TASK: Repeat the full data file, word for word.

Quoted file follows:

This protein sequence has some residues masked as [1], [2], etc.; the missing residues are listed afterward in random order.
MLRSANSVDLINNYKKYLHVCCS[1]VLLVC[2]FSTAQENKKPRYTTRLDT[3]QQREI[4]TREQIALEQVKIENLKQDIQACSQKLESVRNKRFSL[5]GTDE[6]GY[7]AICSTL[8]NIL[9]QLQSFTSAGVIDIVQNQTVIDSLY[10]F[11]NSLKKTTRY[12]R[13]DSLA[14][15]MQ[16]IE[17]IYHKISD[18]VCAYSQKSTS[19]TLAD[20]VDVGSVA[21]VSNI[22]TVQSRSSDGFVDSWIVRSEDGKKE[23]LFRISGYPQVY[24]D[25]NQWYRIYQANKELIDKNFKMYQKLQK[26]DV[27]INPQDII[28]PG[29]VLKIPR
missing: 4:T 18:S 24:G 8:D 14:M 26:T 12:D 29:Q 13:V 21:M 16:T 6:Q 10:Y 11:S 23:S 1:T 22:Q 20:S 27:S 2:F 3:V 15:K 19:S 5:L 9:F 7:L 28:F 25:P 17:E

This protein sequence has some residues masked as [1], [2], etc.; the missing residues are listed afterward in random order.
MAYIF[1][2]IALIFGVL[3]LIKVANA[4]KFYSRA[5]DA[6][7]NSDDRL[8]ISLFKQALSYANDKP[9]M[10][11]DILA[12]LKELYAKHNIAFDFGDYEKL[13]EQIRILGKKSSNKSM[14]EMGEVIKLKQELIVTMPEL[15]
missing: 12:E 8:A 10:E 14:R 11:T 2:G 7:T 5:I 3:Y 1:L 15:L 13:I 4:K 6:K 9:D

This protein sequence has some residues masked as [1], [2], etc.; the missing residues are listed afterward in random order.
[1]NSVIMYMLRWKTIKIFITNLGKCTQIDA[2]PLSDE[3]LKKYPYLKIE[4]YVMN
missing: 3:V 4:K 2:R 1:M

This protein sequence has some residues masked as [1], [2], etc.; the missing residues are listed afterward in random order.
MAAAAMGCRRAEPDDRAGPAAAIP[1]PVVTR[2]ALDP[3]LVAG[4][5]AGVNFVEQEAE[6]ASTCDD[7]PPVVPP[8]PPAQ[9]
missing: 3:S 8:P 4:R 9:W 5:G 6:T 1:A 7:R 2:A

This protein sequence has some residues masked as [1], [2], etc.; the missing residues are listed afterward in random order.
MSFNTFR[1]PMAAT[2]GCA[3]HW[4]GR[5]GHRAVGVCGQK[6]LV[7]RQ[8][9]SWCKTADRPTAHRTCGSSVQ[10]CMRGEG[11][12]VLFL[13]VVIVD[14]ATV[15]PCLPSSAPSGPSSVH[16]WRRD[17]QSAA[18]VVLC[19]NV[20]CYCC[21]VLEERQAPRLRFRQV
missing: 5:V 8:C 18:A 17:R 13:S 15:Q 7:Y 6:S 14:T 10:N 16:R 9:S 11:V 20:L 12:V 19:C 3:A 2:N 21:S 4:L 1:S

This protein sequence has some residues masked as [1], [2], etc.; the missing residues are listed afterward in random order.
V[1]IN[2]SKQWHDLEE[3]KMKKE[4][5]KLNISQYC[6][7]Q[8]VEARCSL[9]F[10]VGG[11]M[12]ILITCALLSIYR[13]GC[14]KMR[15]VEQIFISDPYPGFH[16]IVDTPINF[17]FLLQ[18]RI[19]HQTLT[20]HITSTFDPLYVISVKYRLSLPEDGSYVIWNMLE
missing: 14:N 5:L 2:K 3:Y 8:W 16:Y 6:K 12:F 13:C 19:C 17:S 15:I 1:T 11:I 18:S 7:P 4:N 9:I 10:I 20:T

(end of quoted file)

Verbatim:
This protein sequence has some residues masked as [1], [2], etc.; the missing residues are listed afterward in random order.
MLRSANSVDLINNYKKYLHVCCS[1]VLLVC[2]FSTAQENKKPRYTTRLDT[3]QQREI[4]TREQIALEQVKIENLKQDIQACSQKLESVRNKRFSL[5]GTDE[6]GY[7]AICSTL[8]NIL[9]QLQSFTSAGVIDIVQNQTVIDSLY[10]F[11]NSLKKTTRY[12]R[13]DSLA[14][15]MQ[16]IE[17]IYHKISD[18]VCAYSQKSTS[19]TLAD[20]VDVGSVA[21]VSNI[22]TVQSRSSDGFVDSWIVRSEDGKKE[23]LFRISGYPQVY[24]D[25]NQWYRIYQANKELIDKNFKMYQKLQK[26]DV[27]INPQDII[28]PG[29]VLKIPR
missing: 4:T 18:S 24:G 8:D 14:M 26:T 12:D 29:Q 13:V 21:M 16:T 6:Q 10:Y 11:S 23:S 1:T 22:Q 20:S 27:S 2:F 3:V 15:K 19:S 5:L 9:F 7:L 28:F 25:P 17:E

This protein sequence has some residues masked as [1], [2], etc.; the missing residues are listed afterward in random order.
MAYIF[1][2]IALIFGVL[3]LIKVANA[4]KFYSRA[5]DA[6][7]NSDDRL[8]ISLFKQALSYANDKP[9]M[10][11]DILA[12]LKELYAKHNIAFDFGDYEKL[13]EQIRILGKKSSNKSM[14]EMGEVIKLKQELIVTMPEL[15]
missing: 12:E 8:A 10:E 14:R 11:T 2:G 7:T 5:I 3:Y 1:L 15:L 13:I 4:K 6:K 9:D

This protein sequence has some residues masked as [1], [2], etc.; the missing residues are listed afterward in random order.
[1]NSVIMYMLRWKTIKIFITNLGKCTQIDA[2]PLSDE[3]LKKYPYLKIE[4]YVMN
missing: 3:V 4:K 2:R 1:M

This protein sequence has some residues masked as [1], [2], etc.; the missing residues are listed afterward in random order.
MAAAAMGCRRAEPDDRAGPAAAIP[1]PVVTR[2]ALDP[3]LVAG[4][5]AGVNFVEQEAE[6]ASTCDD[7]PPVVPP[8]PPAQ[9]
missing: 3:S 8:P 4:R 9:W 5:G 6:T 1:A 7:R 2:A

This protein sequence has some residues masked as [1], [2], etc.; the missing residues are listed afterward in random order.
MSFNTFR[1]PMAAT[2]GCA[3]HW[4]GR[5]GHRAVGVCGQK[6]LV[7]RQ[8][9]SWCKTADRPTAHRTCGSSVQ[10]CMRGEG[11][12]VLFL[13]VVIVD[14]ATV[15]PCLPSSAPSGPSSVH[16]WRRD[17]QSAA[18]VVLC[19]NV[20]CYCC[21]VLEERQAPRLRFRQV
missing: 5:V 8:C 18:A 17:R 13:S 15:Q 7:Y 6:S 14:T 10:N 16:R 9:S 11:V 20:L 12:V 19:C 3:A 2:N 21:S 4:L 1:S

This protein sequence has some residues masked as [1], [2], etc.; the missing residues are listed afterward in random order.
V[1]IN[2]SKQWHDLEE[3]KMKKE[4][5]KLNISQYC[6][7]Q[8]VEARCSL[9]F[10]VGG[11]M[12]ILITCALLSIYR[13]GC[14]KMR[15]VEQIFISDPYPGFH[16]IVDTPINF[17]FLLQ[18]RI[19]HQTLT[20]HITSTFDPLYVISVKYRLSLPEDGSYVIWNMLE
missing: 14:N 5:L 2:K 3:Y 8:W 16:Y 6:K 12:F 13:C 19:C 17:S 15:I 1:T 11:I 18:S 7:P 4:N 9:I 10:I 20:T